So You See Yourself as a Prophet? An Amos or a Jonah?

by Vernard Eller

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With some regularity today's social activists of the Christian Left appeal to the Old Testament prophets as precedent for their confrontational protest-witness against the powers. I here want to suggest that we will be in better position to evaluate that claim if we first decide whether, by "Old Testament prophet," we mean Amos or Jonah. There's a difference.

To launch the inquiry I now offer parallel, diagrammed sentences characterizing the work and message of Amos and of Jonah (conveniently ignoring Obadiah, whose book accidentally is sandwiched between the two we want to compare):

2acts in weeping judgmentacts in dry-eyed condemnation of
4to bring it to his Wine Festivalto bring them to Destruction

Amos (1)

Both Amos and Jonah betray a certain reticence regarding their callings--though the significance is entirely different in the two cases. First, regarding Amos, notice that he is not so much as named in the sentence-diagram pertaining to him. That is at his own request:

I am no prophet, nor a prophet's son; (Amos 7:14a)

"It would be wrong to name me along with the Holy God--as though I were somehow his colleague, confidant, or representative."

but I am a herdsman, and a dresser of sycamore trees,, and the LORD took me from following the flock, and the LORD said to me, "Go, prophesy to my people Israel." (Amos 7:14b-15)

"If you insist on naming me in your sentence, it should be down at No. 3, under ‘Unholy Humanity.’ God did commandeer my mouth--but I deserve no credit for that nor does it in any way affect my status. It clearly was not the case that he chose me because I was a ‘prophet,’ a holy man, an authority on holiness, or anything of the sort. I certainly hope you haven’t been hearing me as thought I think I have the right and capability of making moral judgments on peoples, kings, and nations--showing them where they are wrong and telling them what they will have to do to get right in my eyes. I'm no prophet--nor even as much as a son of one."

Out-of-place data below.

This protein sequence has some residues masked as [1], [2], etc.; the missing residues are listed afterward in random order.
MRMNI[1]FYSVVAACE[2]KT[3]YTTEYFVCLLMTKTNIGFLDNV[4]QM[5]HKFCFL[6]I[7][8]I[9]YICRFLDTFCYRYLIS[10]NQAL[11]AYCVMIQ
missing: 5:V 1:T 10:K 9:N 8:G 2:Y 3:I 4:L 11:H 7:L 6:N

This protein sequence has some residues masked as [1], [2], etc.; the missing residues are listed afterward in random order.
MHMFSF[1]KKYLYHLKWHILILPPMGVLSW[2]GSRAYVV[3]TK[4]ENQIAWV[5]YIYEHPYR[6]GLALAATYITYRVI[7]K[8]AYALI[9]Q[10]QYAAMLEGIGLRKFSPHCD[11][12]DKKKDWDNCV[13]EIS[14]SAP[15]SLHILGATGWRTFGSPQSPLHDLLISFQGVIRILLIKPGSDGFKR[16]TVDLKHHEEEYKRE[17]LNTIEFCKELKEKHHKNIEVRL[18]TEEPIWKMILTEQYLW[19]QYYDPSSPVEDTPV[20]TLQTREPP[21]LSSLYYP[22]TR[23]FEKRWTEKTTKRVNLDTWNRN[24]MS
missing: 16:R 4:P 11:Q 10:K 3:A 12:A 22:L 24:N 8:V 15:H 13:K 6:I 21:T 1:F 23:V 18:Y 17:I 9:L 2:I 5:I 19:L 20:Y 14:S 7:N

Jonah (1)

Jonah, on the other hand, sees no problem at all in being identified with the Lord God of Israel. In fact, particularly in the face of no-good pagans, he is positively eager to so identify himself (whether God agrees or not):

I am a Hebrew .... I worship the LORD, the God of heaven, who made the sea and the dry land. (Jon. 1:9)

Well, yes, he was stretching it a bit as to how much he worships the Lord; yet it doesn't hurt to strike a little fear into dumb pagans by letting them know with just whom they are dealing. And thus Jonah’s reticence regarding his prophetic calling comes at a quite different point from Amos&rsqip'. Jonah had a premonition (correct, as it proved) that the Lord might not let him be as big, tough, and damning a prophet as he had in mind for himself to be.

"What kind of a God of ‘holy justice’ do you think you are? --Going soft on these Ninevite devils just when we were set to really lay it in 'em."

Is not this what I said while I was still in my own country? That is why I fled to Tarshish at the beginning; for I knew that you are a gracious God and merciful, slow to anger and abounding in steadfast love, and ready to relent from punishing. (Jon. 4:2)

"And for that matter, just what kind of a ‘prophet&rsqip' do you think this leaves me looking like? Nothing doing. Either the word is 'Yet forty days and poof (and really mean it)--or else I quit."

Where, in the Amos sentence, appears the word "judgment," in the Jonah sentence is the word "condemnation." They are in no wise the same. When the Judge involved is the LORD, then "judgment" is but the necessary first word--the word of diagnosis as to precisely what is the sin-illness at the root of the difficulty, and this word comes first just so the next step of that "judgment" might be whatever redemptive punishment is called for in getting the problem corrected. However, completely to the contrary, "condemnation" is always a last word, after which there is nothing more to be said. Amos speaks judgment--gracious judgment.